able destiny Chief Seattle foresees for us in the hereafter are his observations on the effects of nature, or deficiency of it, on the human spirit. Chief Seattle wrote, “The sight of your metropoliss pains the eyes of the ruddy man.” It seems that human nature leads us to happen nature beautiful and charming, while we find most semisynthetic things much less amazing. That is how Chief Seattle saw things, and I believe that he realized the importance of nature’s impact on the human mind. He understood that a fear for nature is the lone manner that human animate beings can last in this universe. Most worlds, so likely every homo, find joy and peace in a natural scene. Who wouldn’t instead watch a sundown from an stray beach than from a crowded urban pavement? Who wouldn’t prefer to see the stars from a quiet topographic point in the desert instead than from the parking batch of their flat composite? We find profound peace in nature, so much so that we travel 100s of stat mis and pass 1000s of dollars merely to see eyeglassess such as the Sequoia woods or the Grand Canyon. When we must do a specific attempt to seek out nature, that is when things have gone incorrect. The Native Americans lived in nature, non near it. They experienced the soothing and soothing consequence that nature has on all animate beings, including worlds, on a day-to-day footing. It was non a portion of their life, but their full life. As Chief Seattle observed, “There is no quiet topographic point in the white man’s metropoliss. No topographic point to hear the foliages of spring or the rustling of insect’s wings.” Worlds are meant to hear such sounds on a day-to-day footing ; so we need to hear these sounds. They sooth and comfort us, and supply us with a footing on which to link with nature. Without nature, Chief Seattle believed, people are simply lasting, non genuinely populating. He understood that a society populating apart from nature, and without fear for nature, would certainly fall in. As clip base on ballss, the truths of his observations become more and more evident.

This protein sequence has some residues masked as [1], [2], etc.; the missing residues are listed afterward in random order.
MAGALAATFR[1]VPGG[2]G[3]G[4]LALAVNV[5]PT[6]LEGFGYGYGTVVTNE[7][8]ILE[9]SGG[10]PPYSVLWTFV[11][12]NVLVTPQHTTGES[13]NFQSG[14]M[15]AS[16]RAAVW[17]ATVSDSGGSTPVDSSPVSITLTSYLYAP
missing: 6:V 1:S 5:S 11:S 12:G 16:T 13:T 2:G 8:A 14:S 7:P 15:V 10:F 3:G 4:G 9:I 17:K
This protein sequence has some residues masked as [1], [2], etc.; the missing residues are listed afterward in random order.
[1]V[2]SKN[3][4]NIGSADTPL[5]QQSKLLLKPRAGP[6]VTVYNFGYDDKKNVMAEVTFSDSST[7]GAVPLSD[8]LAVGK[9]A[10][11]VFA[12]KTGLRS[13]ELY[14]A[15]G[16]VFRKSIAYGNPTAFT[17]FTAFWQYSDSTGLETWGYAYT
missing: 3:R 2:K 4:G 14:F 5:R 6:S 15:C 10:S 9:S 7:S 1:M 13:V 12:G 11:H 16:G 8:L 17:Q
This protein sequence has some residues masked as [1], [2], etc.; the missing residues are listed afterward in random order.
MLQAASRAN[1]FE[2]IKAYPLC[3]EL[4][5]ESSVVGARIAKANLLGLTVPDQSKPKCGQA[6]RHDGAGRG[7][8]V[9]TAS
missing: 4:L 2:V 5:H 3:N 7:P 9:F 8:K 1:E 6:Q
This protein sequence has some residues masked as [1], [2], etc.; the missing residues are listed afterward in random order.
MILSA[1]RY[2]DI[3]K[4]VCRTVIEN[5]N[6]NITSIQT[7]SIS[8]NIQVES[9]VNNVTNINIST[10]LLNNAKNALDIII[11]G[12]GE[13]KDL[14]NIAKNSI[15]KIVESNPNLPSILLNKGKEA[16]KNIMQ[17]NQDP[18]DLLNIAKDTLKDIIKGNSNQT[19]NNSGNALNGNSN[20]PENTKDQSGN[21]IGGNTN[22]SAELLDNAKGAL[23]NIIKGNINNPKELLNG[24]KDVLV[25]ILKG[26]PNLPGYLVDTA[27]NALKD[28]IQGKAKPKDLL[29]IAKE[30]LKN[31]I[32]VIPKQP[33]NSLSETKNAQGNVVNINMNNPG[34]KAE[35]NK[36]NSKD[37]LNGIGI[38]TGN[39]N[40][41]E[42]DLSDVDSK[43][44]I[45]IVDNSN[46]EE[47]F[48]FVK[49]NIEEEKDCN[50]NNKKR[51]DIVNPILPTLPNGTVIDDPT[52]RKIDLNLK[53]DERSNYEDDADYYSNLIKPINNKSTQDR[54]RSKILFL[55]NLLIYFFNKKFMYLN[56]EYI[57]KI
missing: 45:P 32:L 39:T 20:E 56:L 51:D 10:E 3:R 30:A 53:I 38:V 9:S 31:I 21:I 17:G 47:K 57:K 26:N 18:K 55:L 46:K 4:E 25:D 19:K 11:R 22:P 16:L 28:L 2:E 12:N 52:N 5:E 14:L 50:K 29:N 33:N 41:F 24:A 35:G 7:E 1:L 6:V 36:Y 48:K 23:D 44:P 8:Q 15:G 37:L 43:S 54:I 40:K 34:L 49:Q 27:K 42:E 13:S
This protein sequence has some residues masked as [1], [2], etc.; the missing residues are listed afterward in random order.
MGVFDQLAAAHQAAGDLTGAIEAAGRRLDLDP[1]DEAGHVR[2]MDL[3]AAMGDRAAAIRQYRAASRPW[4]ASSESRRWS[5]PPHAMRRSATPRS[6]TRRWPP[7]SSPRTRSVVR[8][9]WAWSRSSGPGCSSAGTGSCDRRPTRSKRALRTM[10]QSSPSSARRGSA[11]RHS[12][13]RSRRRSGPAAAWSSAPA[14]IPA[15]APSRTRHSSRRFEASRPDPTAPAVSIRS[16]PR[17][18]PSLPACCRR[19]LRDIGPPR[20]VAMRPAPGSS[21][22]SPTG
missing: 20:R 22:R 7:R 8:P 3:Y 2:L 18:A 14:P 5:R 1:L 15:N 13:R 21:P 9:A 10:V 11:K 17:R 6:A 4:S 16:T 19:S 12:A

Another truth to be found in Chief Seattle & # 8217 ; s observations lies in his position of the natural connexion between the Earth and all her species, a position that he believes the fledglings to his land fail to acknowledge. He is perfectly right: Western society doesn & # 8217 ; t understand the strength of the bond it portions non merely with all species, but besides with the planet itself. Harmonizing to Chief Seattle, & # 8220 ; All things are connected. & # 8221 ; It is insane that Americans fail to acknowledge this, because from our earliest old ages in school we are taught about the nutrient concatenation and the & # 8220 ; nutrient web & # 8221 ; . We & # 8217 ; re shown pyramids and flow charts and diagrams that explain the whole construct of the nutrient concatenation and what mutuality truly means. We learn that when all of the worms die, so so do the birds above them. But we fail to see our topographic point in all that muss. Our instructors did us a great unfairness by non seting a image of a adult male at the top of those pyramids and charts. Western society garbages to see that the same Torahs of nature that govern bird of Joves and Pongo pygmaeuss besides govern human populations. Chief Seattle tells us, & # 8220 ; Whatever befalls the Earth befalls the boies of the earth. & # 8221 ; If we destroy the other links in the concatenation, their destiny will certainly be ours every bit good.
Sadly, a atrocious destiny has already befallen the great Native American folks that one time roamed North America. If merely Western civilization shared their fear for nature, their grasp of the human bond with the Earth, and their involuntariness to destruct the natural universe they lived in ; possibly possibly so we could be saved. But we see the Indians ways as & # 8220 ; savage. & # 8221 ; Chief Seattle, unable to understand why we must destruct nature, and unable to digest the unnatural noises of a metropolis, wrote with heavy irony, & # 8220 ; But possibly because I am a barbarian and make non understand, the clatter merely seems to diss the ears. & # 8221 ; Later, when contemplating the terminal of his manner of life and the Westerners & # 8217 ; & # 8220 ; get downing of survival & # 8221 ; , Chief Seattle says, & # 8220 ; But we are barbarians. The white adult male & # 8217 ; s dreams are hidden from us. & # 8221 ; Ironically, if the dreams of our society & # 8212 ; whatever those may be & # 8212 ; are to be realized, everyone demands to get down acting a small spot like a barbarian.
Chief Seattle & # 8211 ; Letter to President Pierce 1855